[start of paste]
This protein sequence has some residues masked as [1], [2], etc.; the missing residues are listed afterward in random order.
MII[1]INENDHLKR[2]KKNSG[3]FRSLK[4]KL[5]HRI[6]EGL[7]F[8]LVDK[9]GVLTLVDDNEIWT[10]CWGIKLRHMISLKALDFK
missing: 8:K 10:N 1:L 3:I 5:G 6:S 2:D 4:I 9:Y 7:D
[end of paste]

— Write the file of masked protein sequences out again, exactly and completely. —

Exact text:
This protein sequence has some residues masked as [1], [2], etc.; the missing residues are listed afterward in random order.
MII[1]INENDHLKR[2]KKNSG[3]FRSLK[4]KL[5]HRI[6]EGL[7]F[8]LVDK[9]GVLTLVDDNEIWT[10]CWGIKLRHMISLKALDFK
missing: 8:K 10:N 1:L 3:I 5:G 6:S 2:D 4:I 9:Y 7:D